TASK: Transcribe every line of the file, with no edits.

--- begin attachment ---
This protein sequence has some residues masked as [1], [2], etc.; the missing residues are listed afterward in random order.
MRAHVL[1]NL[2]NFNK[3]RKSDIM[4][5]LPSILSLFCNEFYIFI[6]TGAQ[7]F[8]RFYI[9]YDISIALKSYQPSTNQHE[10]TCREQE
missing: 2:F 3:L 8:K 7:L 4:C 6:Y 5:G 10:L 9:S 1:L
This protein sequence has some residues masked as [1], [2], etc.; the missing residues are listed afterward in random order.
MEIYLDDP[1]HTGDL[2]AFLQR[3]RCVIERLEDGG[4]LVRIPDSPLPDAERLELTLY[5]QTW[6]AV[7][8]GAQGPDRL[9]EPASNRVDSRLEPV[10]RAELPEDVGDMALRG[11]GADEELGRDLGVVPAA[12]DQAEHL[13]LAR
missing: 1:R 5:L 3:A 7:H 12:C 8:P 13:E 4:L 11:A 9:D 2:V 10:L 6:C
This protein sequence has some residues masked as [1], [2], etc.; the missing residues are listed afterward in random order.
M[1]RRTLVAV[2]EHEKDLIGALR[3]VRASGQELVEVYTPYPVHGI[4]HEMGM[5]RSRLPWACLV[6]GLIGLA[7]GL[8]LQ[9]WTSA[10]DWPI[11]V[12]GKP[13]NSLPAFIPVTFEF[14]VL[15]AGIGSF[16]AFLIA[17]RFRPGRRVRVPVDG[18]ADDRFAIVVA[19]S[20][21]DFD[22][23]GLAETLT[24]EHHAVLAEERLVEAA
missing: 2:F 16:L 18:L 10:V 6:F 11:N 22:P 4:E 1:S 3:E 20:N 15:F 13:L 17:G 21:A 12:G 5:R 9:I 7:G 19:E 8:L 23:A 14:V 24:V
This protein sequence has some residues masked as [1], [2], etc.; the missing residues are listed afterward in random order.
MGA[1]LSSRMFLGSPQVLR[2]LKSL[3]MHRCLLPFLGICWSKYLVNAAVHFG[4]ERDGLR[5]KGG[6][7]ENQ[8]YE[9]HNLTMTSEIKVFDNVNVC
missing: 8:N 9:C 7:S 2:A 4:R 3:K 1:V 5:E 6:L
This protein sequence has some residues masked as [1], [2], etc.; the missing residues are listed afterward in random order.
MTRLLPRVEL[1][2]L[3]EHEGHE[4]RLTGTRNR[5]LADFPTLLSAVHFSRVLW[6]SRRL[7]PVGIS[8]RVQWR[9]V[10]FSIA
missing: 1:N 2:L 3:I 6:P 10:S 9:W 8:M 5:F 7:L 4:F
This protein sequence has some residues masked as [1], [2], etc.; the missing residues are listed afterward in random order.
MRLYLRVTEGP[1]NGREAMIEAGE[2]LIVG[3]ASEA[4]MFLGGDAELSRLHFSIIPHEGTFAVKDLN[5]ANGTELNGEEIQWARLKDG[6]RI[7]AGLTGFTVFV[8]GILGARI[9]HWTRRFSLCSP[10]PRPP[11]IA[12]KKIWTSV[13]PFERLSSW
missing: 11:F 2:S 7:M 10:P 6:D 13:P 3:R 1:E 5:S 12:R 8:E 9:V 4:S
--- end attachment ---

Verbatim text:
This protein sequence has some residues masked as [1], [2], etc.; the missing residues are listed afterward in random order.
MRAHVL[1]NL[2]NFNK[3]RKSDIM[4][5]LPSILSLFCNEFYIFI[6]TGAQ[7]F[8]RFYI[9]YDISIALKSYQPSTNQHE[10]TCREQE
missing: 2:F 3:L 8:K 7:L 4:C 6:Y 5:G 10:L 9:S 1:L
This protein sequence has some residues masked as [1], [2], etc.; the missing residues are listed afterward in random order.
MEIYLDDP[1]HTGDL[2]AFLQR[3]RCVIERLEDGG[4]LVRIPDSPLPDAERLELTLY[5]QTW[6]AV[7][8]GAQGPDRL[9]EPASNRVDSRLEPV[10]RAELPEDVGDMALRG[11]GADEELGRDLGVVPAA[12]DQAEHL[13]LAR
missing: 1:R 5:L 3:A 7:H 12:C 8:P 13:E 4:L 11:A 9:D 2:V 10:L 6:C
This protein sequence has some residues masked as [1], [2], etc.; the missing residues are listed afterward in random order.
M[1]RRTLVAV[2]EHEKDLIGALR[3]VRASGQELVEVYTPYPVHGI[4]HEMGM[5]RSRLPWACLV[6]GLIGLA[7]GL[8]LQ[9]WTSA[10]DWPI[11]V[12]GKP[13]NSLPAFIPVTFEF[14]VL[15]AGIGSF[16]AFLIA[17]RFRPGRRVRVPVDG[18]ADDRFAIVVA[19]S[20][21]DFD[22][23]GLAETLT[24]EHHAVLAEERLVEAA
missing: 2:F 16:L 18:L 10:V 6:F 11:N 22:P 4:E 1:S 3:E 20:N 15:F 13:L 17:G 21:A 12:G 5:R 9:I 7:G 19:E 8:L 23:A 14:V 24:V
This protein sequence has some residues masked as [1], [2], etc.; the missing residues are listed afterward in random order.
MGA[1]LSSRMFLGSPQVLR[2]LKSL[3]MHRCLLPFLGICWSKYLVNAAVHFG[4]ERDGLR[5]KGG[6][7]ENQ[8]YE[9]HNLTMTSEIKVFDNVNVC
missing: 8:N 9:C 7:S 2:A 4:R 3:K 1:V 5:E 6:L
This protein sequence has some residues masked as [1], [2], etc.; the missing residues are listed afterward in random order.
MTRLLPRVEL[1][2]L[3]EHEGHE[4]RLTGTRNR[5]LADFPTLLSAVHFSRVLW[6]SRRL[7]PVGIS[8]RVQWR[9]V[10]FSIA
missing: 1:N 2:L 3:I 6:P 10:S 9:W 8:M 5:F 7:L 4:F
This protein sequence has some residues masked as [1], [2], etc.; the missing residues are listed afterward in random order.
MRLYLRVTEGP[1]NGREAMIEAGE[2]LIVG[3]ASEA[4]MFLGGDAELSRLHFSIIPHEGTFAVKDLN[5]ANGTELNGEEIQWARLKDG[6]RI[7]AGLTGFTVFV[8]GILGARI[9]HWTRRFSLCSP[10]PRPP[11]IA[12]KKIWTSV[13]PFERLSSW
missing: 11:F 2:S 7:M 10:P 6:D 13:P 3:R 1:E 5:S 12:R 8:E 9:V 4:S